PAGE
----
• Scientists analyzing four years of data from NASA’s Kepler mission have released a new catalog of exoplanet candidates.

    The catalog adds more than 500 new possible planets to the 4,175 already found by the famed space-based telescope.

    “This catalog contains our first analysis of all Kepler data, as well as an automated assessment of these results,” says SETI Institute scientist Jeffrey Coughlin who led the catalog effort. “Improved analysis will allow astronomers to better determine the number of small, cool planets that are the best candidates for hosting life.”

    The Kepler space telescope identifies possible planets by observing periodic dips in the brightness of stars. However, confirmation of their true planetary status requires observations by other instruments, typically looking for slight shifts in the motion of the host suns. Historically, the overwhelming majority of Kepler’s discoveries have turned out to be actual planets.

    The new catalog includes 12 candidates that are less than twice Earth’s diameter, orbiting in the so-called habitable zone of their star. This zone is the range of distances at which the energy flux from the star would permit liquid water to exist on the planet’s surface.

    Written by Randy McDonald

    July 25, 2015 at 12:07 am

    [BLOG] Some Friday links

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    • Centauri Dreams explores Pluto and its worlds.
    • Crooked Timber considers the question of how to organize vast quantities of data.
    • The Dragon’s Gaze links to two papers on exoplanet habitability, noting that the composition of exoplanets influences their habitability and suggests exomoons need to be relatively massive to be habitable.
    • Geocurrents notes the inequalities of Chile.
    • Joe. My. God. notes an article about New York City gay nightclub The Saint.
    • Language Hat links to a site on American English.
    • Language Log suggests that the Cantonese language is being squeezed out of education in Hong Kong.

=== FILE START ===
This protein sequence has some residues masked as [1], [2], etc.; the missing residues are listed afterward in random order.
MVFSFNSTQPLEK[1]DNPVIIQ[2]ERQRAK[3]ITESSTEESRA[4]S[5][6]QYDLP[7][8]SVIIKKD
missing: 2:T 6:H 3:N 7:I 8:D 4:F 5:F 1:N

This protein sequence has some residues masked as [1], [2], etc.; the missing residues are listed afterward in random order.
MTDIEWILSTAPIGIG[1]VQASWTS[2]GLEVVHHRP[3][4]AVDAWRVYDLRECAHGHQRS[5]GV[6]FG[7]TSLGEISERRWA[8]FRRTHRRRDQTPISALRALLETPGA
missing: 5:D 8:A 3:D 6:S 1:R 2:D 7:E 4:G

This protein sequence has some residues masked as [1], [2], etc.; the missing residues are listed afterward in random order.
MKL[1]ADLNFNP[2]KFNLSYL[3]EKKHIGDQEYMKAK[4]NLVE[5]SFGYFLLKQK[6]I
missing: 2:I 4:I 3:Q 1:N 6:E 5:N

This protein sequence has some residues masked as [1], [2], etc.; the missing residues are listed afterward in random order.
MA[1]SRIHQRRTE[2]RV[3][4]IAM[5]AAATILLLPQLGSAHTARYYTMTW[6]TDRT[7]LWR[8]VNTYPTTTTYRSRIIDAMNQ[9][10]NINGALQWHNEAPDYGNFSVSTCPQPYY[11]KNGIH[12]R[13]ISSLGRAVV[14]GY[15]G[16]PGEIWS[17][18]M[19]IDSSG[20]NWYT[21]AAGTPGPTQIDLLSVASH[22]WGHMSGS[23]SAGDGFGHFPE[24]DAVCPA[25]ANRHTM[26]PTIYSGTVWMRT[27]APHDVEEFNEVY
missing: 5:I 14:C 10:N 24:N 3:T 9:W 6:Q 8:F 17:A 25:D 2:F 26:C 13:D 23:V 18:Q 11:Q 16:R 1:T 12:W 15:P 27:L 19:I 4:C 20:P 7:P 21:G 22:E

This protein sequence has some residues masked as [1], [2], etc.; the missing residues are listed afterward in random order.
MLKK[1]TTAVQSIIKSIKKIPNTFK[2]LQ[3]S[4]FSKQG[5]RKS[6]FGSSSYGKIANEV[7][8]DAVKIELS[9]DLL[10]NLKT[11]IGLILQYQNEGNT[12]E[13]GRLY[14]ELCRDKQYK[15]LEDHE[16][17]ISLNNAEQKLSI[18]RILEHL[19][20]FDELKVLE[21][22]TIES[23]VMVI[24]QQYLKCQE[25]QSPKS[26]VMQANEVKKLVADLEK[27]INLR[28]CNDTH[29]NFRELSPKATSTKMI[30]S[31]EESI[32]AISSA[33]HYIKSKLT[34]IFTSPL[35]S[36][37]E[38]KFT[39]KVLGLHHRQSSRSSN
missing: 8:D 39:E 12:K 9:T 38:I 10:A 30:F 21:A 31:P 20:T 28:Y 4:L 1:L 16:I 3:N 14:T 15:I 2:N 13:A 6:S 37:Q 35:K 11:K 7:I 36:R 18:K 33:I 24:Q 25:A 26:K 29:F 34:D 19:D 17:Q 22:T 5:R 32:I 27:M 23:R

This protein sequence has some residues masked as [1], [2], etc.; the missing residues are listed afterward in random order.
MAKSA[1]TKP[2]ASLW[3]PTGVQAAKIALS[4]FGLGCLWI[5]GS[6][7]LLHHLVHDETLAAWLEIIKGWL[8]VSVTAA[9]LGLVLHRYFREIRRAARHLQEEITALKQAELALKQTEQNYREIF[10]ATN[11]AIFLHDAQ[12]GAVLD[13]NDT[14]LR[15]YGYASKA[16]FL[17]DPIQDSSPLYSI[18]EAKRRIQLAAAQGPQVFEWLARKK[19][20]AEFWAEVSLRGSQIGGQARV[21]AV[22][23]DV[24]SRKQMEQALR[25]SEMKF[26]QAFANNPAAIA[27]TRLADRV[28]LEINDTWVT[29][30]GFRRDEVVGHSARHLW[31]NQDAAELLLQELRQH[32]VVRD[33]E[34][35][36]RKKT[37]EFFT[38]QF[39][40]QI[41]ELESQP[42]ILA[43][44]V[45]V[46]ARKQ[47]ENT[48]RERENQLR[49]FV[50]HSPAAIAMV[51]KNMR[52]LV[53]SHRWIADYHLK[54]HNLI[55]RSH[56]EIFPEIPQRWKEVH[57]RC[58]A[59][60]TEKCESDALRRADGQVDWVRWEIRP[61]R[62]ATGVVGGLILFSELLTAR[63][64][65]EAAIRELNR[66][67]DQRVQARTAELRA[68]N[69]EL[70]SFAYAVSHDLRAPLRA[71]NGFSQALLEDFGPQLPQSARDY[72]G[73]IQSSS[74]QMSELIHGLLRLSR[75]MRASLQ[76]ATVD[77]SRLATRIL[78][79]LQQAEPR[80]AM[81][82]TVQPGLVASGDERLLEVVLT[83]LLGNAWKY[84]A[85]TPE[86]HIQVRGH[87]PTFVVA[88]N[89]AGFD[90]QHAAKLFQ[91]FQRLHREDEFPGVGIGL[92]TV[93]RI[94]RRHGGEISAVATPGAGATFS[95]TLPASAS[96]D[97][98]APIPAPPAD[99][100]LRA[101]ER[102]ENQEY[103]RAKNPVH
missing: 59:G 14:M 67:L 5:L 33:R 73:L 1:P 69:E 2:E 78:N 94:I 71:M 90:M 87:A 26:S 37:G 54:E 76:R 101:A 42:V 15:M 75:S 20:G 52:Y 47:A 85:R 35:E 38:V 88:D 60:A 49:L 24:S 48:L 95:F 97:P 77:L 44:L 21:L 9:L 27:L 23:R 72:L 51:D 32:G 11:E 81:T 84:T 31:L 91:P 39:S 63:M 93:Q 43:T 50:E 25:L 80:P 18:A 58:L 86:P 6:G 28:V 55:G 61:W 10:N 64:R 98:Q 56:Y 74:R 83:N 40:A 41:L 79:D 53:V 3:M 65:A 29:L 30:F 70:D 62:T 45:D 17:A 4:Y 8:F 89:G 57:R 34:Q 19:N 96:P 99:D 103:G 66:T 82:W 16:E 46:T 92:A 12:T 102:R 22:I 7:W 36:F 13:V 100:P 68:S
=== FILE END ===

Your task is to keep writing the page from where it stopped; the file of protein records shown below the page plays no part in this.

• Languages of the World notes a free online course on language revival.
    • Peter Watts of No Moods, Ads, or Cutesy Fucking Icons examines the flaws of a paper on a proto-Borg collective of rats.
    • Spacing Toronto looks at the Toronto connection to a notorious late 19th century American serial killer.
    • Towleroad notes a study suggesting that people with undetectable levels of HIV can’t transmit the virus.
    • The Volokh Conspiracy notes the issues of compliance with lawful orders.
    • Whatever’s John Scalzi likes the ASIS Chromebook flip.
    • Window on Eurasia notes the connection between the wars of Yugoslavia and eastern Ukraine, looks at Buryat-Cossack conflict, and notes disabled Russian veterans of the Ukrainian war.

    [LINK] On the discovery of Earth-like exoplanet Kepler-452b

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    Today’s NASA announcement of the discovery of Kepler-452b, a relatively Earth-like planet orbiting the relatively Sun-like yellow dwarf star Kepler-452, 1400 light years away in the constellation of Cygnus, has made headlines. The CBC’s coverage is representative.

    Kepler 452b, discovered using the planet-hunting Kepler Space Telescope, is about 60 per cent larger than Earth, making it a type of planet called a super-Earth, but scientists think it likely to be rocky, NASA researchers said at a news conference today.

    [. . .]

    John Grunsfeld, associate administrator for NASA’s science mission directorate in Washington, said the planet appears to be the “closest twin, so to speak, to Earth … that we’ve found so far.”

    However, he said it’s more like a “close cousin” than an exact twin because of its larger size, which would give it five times the mass of the Earth and double the gravity. But it’s less than twice the diameter of Earth, which means it’s likely to have a rocky surface. Planets larger than that are not solid, but gassy, like Jupiter.

    Planetary geologists and atmospheric scientists think Kepler 452b would have a thicker atmosphere than Earth, with more cloud cover, and is likely to still have very active volcanoes, said Jon Jenkins, Kepler data analysis lead at NASA’s Ames Research Center in Moffett Field, Calif.

    The star it orbits is the first G2 star — similar to our sun — ever found with a small planet in its habitable zone.